Blue Heron Local Cuisine

Cooking, Eating, and Drinking on the North Shore (and beyond)

Living on the Water July 22, 2009

Filed under: Regional food,Terroir — blueheronlocal @ 4:31 pm
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(photo from Trustees of the Reservation)

(photo from Trustees of the Reservation)

Community supported fisheries have been getting a lot of attention in the national news. It’s a revolution, first Boston, then the world (now where have I heard that before?).

But the thing is, you don’t live in New England because you like eating farm-raised shrimp from China stuffed with antibiotics.

 

In Boston, it can be easy to forget that you live on the water. Sure, you can see seagulls harassing each other for leftovers in the Dunkin Donuts parking lot, but how often do you see water other than the Frog Pond and dodgy puddles—the Jamaica Pond, if you are lucky?  

 

Here on the North Shore, the water is harder to ignore. We have to stop in our cars and wait for boats to go through the drawbridge, our roads go by the water, there are beaches we can go to whenever we want, we pass the tourists waiting outside Woodman’s. They came here to see something. But even on the North Shore, you cannot find local strawberries at the grocery store. In season.

 

One of the very basic things we can do to live less-ridiculous lives is to remember where we live.  This is very basic terroir. Up here, there is no reason to eat strawberries from Chile in February (or California strawberries in June), when you can freeze your overabundance of berries in June. Why would you eat Washington State apples in October, when, in Massachusetts at least, you are never more than an hour’s drive from an orchard? And the seafood.

 

 Eat like you live on the water. Support the local fishing boats that you see coming in when you are at the beach. The folks on board are your neighbors, not part of some foreign-owned corporation that has no interest in what makes New England different than Timbuktu, except for how they can make money from it.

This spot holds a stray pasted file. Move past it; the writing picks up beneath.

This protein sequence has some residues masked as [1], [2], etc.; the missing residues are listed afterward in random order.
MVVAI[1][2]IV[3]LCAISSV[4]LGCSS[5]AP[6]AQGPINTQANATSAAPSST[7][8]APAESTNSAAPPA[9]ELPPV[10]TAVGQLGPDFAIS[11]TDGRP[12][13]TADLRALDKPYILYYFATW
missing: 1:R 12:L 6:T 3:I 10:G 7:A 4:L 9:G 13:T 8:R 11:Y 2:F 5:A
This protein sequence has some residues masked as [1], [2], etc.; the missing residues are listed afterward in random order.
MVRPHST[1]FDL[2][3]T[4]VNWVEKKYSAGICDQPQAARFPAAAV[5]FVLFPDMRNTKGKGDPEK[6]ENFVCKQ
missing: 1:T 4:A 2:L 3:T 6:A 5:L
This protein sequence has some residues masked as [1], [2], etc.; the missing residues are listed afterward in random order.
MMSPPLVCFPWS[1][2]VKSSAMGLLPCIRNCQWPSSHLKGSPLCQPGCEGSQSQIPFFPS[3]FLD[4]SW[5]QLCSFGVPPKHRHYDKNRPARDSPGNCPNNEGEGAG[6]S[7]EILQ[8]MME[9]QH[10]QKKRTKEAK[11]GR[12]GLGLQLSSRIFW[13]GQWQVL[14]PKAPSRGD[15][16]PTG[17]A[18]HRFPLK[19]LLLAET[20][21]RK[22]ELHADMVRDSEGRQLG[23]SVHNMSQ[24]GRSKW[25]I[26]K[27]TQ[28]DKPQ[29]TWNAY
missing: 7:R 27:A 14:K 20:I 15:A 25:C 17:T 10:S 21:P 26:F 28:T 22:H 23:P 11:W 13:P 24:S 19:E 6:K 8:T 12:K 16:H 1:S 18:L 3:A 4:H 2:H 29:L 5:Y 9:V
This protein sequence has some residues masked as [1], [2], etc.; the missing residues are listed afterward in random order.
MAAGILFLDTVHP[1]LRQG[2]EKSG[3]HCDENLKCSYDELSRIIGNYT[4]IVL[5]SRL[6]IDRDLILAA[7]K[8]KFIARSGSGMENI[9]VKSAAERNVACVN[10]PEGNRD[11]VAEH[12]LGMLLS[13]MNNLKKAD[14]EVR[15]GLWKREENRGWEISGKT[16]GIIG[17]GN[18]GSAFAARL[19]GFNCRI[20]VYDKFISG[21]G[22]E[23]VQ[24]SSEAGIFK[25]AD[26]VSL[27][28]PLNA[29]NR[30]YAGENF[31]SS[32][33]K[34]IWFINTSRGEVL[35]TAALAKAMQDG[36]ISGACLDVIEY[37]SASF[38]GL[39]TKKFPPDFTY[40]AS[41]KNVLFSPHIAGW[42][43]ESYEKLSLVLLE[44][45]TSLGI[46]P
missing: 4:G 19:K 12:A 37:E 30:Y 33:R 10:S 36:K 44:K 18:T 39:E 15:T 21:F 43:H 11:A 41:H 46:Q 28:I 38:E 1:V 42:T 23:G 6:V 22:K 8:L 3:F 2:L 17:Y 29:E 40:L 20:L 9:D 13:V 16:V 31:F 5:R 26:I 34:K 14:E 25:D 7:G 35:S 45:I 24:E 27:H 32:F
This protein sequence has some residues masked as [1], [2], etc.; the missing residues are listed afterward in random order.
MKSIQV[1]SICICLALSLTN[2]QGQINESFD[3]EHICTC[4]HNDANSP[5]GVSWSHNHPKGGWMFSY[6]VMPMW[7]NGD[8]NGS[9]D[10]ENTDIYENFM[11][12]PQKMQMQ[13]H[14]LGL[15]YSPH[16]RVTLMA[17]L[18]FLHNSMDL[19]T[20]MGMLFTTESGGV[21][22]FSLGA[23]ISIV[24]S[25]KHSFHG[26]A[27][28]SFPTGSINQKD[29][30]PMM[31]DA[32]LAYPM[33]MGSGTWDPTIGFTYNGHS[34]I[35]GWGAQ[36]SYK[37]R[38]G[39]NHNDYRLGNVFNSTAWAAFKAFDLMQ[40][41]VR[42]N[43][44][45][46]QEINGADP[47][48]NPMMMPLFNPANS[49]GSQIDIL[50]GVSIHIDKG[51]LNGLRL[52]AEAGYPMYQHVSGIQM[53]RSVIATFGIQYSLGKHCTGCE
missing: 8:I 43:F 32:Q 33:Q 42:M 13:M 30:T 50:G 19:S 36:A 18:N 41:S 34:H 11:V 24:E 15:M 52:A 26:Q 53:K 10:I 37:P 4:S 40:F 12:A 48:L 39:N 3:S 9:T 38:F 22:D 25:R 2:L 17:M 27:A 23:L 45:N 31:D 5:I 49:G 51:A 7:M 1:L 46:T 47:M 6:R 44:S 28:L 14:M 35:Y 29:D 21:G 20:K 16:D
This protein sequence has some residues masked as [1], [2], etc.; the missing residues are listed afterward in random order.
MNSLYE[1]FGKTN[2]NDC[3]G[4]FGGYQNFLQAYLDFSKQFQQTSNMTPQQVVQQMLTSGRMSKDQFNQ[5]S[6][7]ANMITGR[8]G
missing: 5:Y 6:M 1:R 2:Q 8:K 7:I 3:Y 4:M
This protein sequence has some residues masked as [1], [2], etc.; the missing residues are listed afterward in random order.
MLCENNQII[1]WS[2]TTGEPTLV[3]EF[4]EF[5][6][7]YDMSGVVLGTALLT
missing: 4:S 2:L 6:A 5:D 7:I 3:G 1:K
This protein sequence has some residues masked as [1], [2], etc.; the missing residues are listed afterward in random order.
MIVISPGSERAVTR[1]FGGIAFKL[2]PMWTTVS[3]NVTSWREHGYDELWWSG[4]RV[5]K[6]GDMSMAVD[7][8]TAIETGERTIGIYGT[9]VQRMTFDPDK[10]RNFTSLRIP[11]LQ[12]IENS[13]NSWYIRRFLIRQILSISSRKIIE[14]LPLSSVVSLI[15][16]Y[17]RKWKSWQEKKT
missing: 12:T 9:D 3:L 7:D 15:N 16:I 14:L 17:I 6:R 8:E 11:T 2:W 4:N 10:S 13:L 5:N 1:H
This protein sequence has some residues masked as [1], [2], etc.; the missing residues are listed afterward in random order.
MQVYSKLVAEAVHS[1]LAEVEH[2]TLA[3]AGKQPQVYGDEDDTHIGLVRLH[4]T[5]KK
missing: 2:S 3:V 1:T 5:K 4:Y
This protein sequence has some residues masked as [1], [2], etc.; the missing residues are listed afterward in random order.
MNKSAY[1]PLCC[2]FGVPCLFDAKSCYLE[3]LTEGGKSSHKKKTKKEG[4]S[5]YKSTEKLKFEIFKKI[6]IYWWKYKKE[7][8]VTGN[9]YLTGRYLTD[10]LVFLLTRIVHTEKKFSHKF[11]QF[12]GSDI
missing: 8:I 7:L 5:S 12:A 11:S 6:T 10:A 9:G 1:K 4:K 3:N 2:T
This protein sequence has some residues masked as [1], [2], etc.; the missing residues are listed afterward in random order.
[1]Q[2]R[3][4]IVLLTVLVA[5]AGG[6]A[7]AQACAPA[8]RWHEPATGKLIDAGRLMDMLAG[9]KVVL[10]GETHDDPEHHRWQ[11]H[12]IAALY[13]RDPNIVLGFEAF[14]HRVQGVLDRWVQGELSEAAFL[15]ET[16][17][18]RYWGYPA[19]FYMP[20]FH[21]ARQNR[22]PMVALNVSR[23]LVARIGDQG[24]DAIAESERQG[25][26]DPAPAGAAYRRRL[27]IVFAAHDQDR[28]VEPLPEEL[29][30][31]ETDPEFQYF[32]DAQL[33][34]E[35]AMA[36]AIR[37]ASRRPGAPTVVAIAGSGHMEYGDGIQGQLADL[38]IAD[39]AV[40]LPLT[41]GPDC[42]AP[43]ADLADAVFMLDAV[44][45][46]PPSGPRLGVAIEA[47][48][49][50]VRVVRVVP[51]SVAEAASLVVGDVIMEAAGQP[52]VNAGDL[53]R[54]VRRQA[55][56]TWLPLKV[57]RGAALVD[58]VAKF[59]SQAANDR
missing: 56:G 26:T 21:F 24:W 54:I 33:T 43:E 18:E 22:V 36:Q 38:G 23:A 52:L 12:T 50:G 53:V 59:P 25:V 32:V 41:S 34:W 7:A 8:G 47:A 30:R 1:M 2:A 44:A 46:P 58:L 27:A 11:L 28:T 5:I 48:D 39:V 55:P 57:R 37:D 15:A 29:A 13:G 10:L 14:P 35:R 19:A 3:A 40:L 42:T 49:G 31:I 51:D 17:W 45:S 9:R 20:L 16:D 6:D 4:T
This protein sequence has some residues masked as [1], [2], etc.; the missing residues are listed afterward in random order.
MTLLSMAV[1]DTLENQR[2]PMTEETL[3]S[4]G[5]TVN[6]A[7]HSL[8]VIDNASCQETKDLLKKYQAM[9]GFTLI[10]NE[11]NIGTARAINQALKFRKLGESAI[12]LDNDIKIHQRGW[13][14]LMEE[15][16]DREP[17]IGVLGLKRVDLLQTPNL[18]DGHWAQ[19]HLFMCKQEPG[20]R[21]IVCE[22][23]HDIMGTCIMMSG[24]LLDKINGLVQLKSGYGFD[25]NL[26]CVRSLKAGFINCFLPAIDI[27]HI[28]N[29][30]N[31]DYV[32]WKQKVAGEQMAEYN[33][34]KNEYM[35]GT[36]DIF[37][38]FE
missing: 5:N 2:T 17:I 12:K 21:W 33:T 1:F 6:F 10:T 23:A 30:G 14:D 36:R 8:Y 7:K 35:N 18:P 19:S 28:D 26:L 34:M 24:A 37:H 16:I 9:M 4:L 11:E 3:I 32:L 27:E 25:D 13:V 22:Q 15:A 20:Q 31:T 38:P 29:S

Anyway, I hear Timbuktu is pretty hot this time of year.

-goldlentil

 

Salem Farmers Market July 13, 2009

Filed under: Farmers market — blueheronlocal @ 4:50 pm
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Hey People,

What are you doing on Thursday between 4 and 7? Going to the Salem Farmers Market in Derby Square, of course! It’s finally open. Go show them some love. Buy some lobsters, and greens to eat them with.

 

-goldlentil

 

Cold Peanut Noodles July 8, 2009

Filed under: Recipe — blueheronlocal @ 8:08 pm
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True confession: Barbeque chicken bores me to tears. Maybe, as someone who doesn’t eat beef (except for the beef sushi incident), I’ve had too many mediocre chicken sandwiches in bars and restaurants across the greater Boston area. So when no egrets suggested that we have BBQ chicken for the Fourth, I was underwhelmed. After some soul-searching, we came up with spicy peanut chicken. (more…)

 

Strawberries make life worth living July 3, 2009

Filed under: In Season,Recipe — blueheronlocal @ 12:33 am
Tags: , ,

Up here on the North Shore, we haven’t seen the sun in….a long time. It’s achieved record-setting proportions.

 

Strawberries are the last sweet shred of life I am clinging to. We picked up some Marini’s strawberries from the Marblehead Farmer’s Market on Saturday. On Sunday, no egrets made strawberry shortcake.

 

Strawberries
Slice up the strawberries, add a tiny bit of sugar (maybe a teaspoon) if the strawberries are not very sweet. You can add lemon juice if they are excessively sweet (if you believe in excess in that department).

Pound Cake (from Joy of Cooking, ca. 1964)

Preheat oven to 325 degrees.

Mix 4 c flour
1 ts salt
4 ts baking powder
Set aside.

Mix 1 cup milk
2 ts vanilla
2 Tb yer favorite likker (that would taste good in a pound cake. No sour pucker. Ew.)
Set aside.
Cream 1 1/2 cups of butter, and then add
3 cups of sugar (gradually).

Add 8 eggs, one at a time; beat thoroughly after each one.

Keep mixing and alternate adding flour mixture and wet mixture. Stir until thoroughly blended.

Baked in a greased loaf pan for 15 or 20 min, or until a toothpick comes out reasonably clean.
Whipped Cream

Take a pint of heavy cream. Whip it up in your mixer, and add (slowly) up to 5 Tb of sugar and 2-3 ounces of your favorite dessert-embellishing liquor (we prefer bourbon or Grand Marnier in these parts). Once it looks like whipped cream, you are done.

Combine and pretend it is summer.

-goldlentil